Its all pretty simple.

        • bobbo, the pragmatic existential evangelical anti-theist says:

          Ahhhhh, what with sarcasm being hard enough when perfected crafted, and the slippery slope potential which is serious and real, let me correct:

          “If you don’t want to be arrested as a terrorist, don’t go to the store for sour cream and stop to talk to a stranger about blowing up a bridge.”

    • Ken says:

      It doesn’t take much for the FBI to turn one member of an organization through threats or cajoling. Once they do that and make him an informant, they sell him some gear and ask him to convince his buddies to bomb something. If they even talk about it, that’s conspiracy and the compliant state-mouthpiece media will inform the public of the “very real” threat to some important structure full of people who have now been saved by the heroic men & women FBI/CIA/DEA/DHS/ATF/etc.

      Americans are pressured all the time to go to foreign lands and blow up men, women and children. Or do military recruiters get a free pass because they are fighting “for freedom”?

      • No they get a pass because only american lives count, and everyone else are just dogs and monkeys. Why do you think there wasn’t an uprising when the AbuGhraib story came out. With the kind of attitude that most Americans have I could care less if the government becomes an overt dictatorship against the people.

  4. Dallas says:

    Good to see some sheeple are now somewhat concerned about government abuse of power. I suppose better late than never but sadly, too late.

    Where was the support for the ACLU during the Cheney administration when all this was coming down? Yep, remember the ACLU? That un-American commie group that did not want to support President Cheney in protecting American white babies from the evil towel head muslims.

    • spsffan says:

      Turban, hoodie, same differance :)!

      Blowing stuff up is fun.

      We should arrest more people who are missing front teeth.

      Finally, how exactly does a government for the people, of the people, by the people prosecute treason? Rather a non sequitur isn’t it?

  5. Well, they probably have a quota and they get nervous when they haven’t produced anything. Oh wait, this is the government – never mind.

  6. Glenn E. says:

    Seems to me I’ve read about federal informants being placed in many of the revolutionary groups, that protested the Vietnam War. So you have to wonder if those informants did more than quietly observe? They’d almost have to, wouldn’t they? And what would most likely be their contribution? Bomb making expertise, perhaps? Knowing what unguarded places to attack? You have to wonder how far Hoover’s FBI was prepared to go, to make the anti-war advocates all look like violent anarchists.

    Then there’s the fact that the Pentagon was keeping files on any anti-war groups, at one point, even the avowed peaceful ones, like the Quakers. Did they fear the Quakers would turn violent? Or did they think-tank about how they might infiltrate their group, to turn them violent? Thus ending their centuries old Conscience Objector status.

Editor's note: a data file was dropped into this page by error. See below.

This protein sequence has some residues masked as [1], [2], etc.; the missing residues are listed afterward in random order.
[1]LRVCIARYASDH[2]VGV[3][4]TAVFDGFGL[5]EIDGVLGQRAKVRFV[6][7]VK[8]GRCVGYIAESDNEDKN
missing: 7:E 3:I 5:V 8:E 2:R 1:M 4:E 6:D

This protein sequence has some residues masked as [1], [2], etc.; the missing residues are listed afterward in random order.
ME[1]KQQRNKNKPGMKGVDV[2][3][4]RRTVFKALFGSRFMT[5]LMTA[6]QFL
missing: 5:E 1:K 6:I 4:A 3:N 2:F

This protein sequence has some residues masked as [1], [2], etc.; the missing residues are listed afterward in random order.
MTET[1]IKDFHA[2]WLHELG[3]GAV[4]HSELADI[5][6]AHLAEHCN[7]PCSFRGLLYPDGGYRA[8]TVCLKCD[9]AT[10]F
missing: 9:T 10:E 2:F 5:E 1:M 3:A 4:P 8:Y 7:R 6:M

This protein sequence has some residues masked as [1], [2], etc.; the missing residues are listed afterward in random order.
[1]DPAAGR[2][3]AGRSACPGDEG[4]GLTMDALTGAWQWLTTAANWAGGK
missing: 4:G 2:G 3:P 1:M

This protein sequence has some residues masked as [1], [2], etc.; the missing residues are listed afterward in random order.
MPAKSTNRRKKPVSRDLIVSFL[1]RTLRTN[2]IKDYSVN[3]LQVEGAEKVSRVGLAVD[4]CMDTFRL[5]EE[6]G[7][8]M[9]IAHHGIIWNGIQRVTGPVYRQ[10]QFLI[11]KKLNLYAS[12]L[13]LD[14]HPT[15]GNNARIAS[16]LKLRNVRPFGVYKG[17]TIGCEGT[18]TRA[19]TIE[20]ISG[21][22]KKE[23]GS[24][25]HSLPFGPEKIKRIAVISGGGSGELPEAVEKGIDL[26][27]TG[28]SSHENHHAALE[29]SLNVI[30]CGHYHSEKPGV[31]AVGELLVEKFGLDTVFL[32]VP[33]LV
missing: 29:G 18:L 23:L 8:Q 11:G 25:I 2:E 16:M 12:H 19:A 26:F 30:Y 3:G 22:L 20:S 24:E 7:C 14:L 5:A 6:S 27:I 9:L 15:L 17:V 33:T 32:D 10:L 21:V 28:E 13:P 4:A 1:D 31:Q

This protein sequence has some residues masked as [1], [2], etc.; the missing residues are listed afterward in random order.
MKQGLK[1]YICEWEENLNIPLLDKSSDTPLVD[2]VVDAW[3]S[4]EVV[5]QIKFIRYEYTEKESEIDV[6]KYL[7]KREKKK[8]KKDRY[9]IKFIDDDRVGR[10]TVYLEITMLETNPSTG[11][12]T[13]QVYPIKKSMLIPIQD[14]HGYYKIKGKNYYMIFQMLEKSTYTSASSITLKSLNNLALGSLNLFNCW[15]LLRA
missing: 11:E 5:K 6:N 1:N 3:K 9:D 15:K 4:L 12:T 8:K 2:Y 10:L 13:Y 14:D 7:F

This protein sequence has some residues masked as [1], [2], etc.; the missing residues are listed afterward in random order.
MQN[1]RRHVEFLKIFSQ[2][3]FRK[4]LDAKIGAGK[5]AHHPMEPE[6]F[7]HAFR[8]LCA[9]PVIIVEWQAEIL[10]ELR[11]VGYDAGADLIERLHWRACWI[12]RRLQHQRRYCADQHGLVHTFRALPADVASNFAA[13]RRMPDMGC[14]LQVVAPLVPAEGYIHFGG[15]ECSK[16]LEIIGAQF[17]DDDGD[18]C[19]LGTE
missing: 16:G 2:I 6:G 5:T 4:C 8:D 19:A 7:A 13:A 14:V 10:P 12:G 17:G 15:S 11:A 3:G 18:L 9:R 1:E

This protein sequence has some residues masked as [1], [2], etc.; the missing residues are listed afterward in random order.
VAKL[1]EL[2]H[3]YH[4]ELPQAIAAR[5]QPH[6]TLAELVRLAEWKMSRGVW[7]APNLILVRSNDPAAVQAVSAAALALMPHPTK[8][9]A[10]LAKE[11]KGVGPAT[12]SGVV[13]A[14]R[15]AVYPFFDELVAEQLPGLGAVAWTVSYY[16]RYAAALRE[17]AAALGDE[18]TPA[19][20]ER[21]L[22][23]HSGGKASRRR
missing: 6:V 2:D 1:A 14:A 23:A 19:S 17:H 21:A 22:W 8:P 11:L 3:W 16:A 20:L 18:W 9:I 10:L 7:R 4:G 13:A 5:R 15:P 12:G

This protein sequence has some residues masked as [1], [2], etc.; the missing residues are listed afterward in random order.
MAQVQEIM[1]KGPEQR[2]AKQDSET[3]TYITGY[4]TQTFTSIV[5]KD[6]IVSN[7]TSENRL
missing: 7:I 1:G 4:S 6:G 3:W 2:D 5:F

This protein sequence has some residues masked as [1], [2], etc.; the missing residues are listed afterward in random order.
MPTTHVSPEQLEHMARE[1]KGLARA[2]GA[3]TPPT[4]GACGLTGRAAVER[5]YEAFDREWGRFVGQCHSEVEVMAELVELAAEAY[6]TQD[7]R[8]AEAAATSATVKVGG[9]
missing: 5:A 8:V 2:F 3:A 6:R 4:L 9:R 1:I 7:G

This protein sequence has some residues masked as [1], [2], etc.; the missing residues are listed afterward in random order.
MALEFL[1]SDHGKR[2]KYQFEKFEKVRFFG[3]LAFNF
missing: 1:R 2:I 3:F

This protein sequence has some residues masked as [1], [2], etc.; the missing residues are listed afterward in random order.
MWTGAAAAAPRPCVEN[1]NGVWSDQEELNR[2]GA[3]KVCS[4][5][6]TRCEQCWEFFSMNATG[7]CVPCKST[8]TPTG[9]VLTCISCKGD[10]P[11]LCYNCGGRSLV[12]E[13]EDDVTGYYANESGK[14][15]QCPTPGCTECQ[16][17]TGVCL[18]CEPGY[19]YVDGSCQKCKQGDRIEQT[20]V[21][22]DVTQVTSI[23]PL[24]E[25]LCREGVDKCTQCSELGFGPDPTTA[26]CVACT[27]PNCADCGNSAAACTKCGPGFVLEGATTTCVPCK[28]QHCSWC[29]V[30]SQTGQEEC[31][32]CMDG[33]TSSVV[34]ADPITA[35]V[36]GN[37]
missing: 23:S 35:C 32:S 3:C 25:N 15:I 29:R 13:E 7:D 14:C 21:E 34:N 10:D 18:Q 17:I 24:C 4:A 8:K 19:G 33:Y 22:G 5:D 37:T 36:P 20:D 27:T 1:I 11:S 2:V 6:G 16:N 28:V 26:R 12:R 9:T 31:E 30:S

In the movies (really old ones) they always claimed the commies were the ones that infiltrated civic groups, to steer and persuade the body toward illegal and violent solutions. But how do we know that wasn’t a cover for the Military Industrial Complex doing that very thing? I believe they’re behind much of the violent video game development. And one point they even directly contracted such “training” games for their own use, in recruiting high school age students.

    And why not? If the US war machine has had Hollywood whip up any number of movies, with their logistic assistance or direct involvement, to suit their propaganda needs. Why not corrupt the video game market as well?

    • NewfornatSux says:

      No, the Communist Party was giving direction to agents as to which groups to infiltrate and try to take over. They even had their own blacklist at one point.

  7. deowll says:

    I hope each of you has a very pleasant day.

  8. AdmFubar says:

    the real eye open about the cleveland entrapment was how quick they were to link them to the “occupy movement”

    and to bobo’s;
    ““• Free Enterprise, where capital goods are owned by private owners and controlled by private owners,”

    should read as

    • Free Enterprise, where governments are owned by private owners and controlled by private owners,

  9. NewfornatSux says:

    What do you mean there aren’t enough real bad guys? An ice cream shop in Mass was shut down and troops guarded the store to make sure noone bought anything, because there were some changes made to the building without a permit.

  10. butterbutt says:

    It’s not a matter of not enough bad guys! Finding, tracking and arresting the real bad guys is a serious amount of work!

    Setting up some slow witted person or group is much easier to trap and still get home by dinner…

  11. Public says:

    A pianist is one who plays the piano

    A terrorist is one who plays the terror

  12. Kane says:

    Don’t you think that someone who agrees to blow something up and goes through the steps necessary, needs to be locked up? I don’t care if they were ‘pressuring’. No one could convince me to do something like that so lock up the dude for a long time.

    • NewfornatSux says:

      No, no, the guy is an innocent who is being preyed on by the government. And those terrorists are really just bumbling idiots. It is silly to even have a war on these folks. Why the guys who blew up the USS Cole, they tried other attacks, and one time the explosives blew up on them. Really, there is no need to do anything but arrest some people after they conduct an attack, if they haven’t killed themselves.

  13. Wrigsted the Dane says:

    One word “COINTELPRO”


Bad Behavior has blocked 8779 access attempts in the last 7 days.